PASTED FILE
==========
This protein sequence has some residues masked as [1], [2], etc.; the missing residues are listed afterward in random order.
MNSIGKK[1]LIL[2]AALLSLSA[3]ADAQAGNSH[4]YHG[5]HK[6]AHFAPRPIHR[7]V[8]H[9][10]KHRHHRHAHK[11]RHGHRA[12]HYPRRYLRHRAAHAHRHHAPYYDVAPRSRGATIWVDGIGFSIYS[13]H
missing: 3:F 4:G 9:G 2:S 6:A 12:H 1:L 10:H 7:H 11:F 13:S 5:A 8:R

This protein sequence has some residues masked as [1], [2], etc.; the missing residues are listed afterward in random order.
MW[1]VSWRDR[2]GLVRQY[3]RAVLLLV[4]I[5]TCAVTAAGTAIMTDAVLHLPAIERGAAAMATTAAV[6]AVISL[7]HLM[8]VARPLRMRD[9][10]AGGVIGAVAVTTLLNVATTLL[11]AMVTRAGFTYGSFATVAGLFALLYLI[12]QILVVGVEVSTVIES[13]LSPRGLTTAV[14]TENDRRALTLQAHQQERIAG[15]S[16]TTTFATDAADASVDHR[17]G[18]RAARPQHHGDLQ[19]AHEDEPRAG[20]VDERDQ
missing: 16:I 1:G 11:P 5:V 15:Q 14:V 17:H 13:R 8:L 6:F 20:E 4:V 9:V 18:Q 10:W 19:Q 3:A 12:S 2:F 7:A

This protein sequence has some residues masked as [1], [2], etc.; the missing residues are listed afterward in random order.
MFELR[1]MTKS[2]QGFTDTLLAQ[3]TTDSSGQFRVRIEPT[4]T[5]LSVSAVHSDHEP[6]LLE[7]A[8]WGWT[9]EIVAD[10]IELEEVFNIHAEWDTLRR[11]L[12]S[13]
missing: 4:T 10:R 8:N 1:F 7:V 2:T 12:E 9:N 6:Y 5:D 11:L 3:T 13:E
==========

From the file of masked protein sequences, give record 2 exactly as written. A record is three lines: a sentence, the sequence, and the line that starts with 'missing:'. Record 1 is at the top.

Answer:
This protein sequence has some residues masked as [1], [2], etc.; the missing residues are listed afterward in random order.
MW[1]VSWRDR[2]GLVRQY[3]RAVLLLV[4]I[5]TCAVTAAGTAIMTDAVLHLPAIERGAAAMATTAAV[6]AVISL[7]HLM[8]VARPLRMRD[9][10]AGGVIGAVAVTTLLNVATTLL[11]AMVTRAGFTYGSFATVAGLFALLYLI[12]QILVVGVEVSTVIES[13]LSPRGLTTAV[14]TENDRRALTLQAHQQERIAG[15]S[16]TTTFATDAADASVDHR[17]G[18]RAARPQHHGDLQ[19]AHEDEPRAG[20]VDERDQ
missing: 16:I 1:G 11:P 5:V 15:Q 14:V 17:H 13:R 8:L 6:F 20:E 4:V 9:V 18:Q 10:W 19:Q 3:A 12:S 2:F 7:A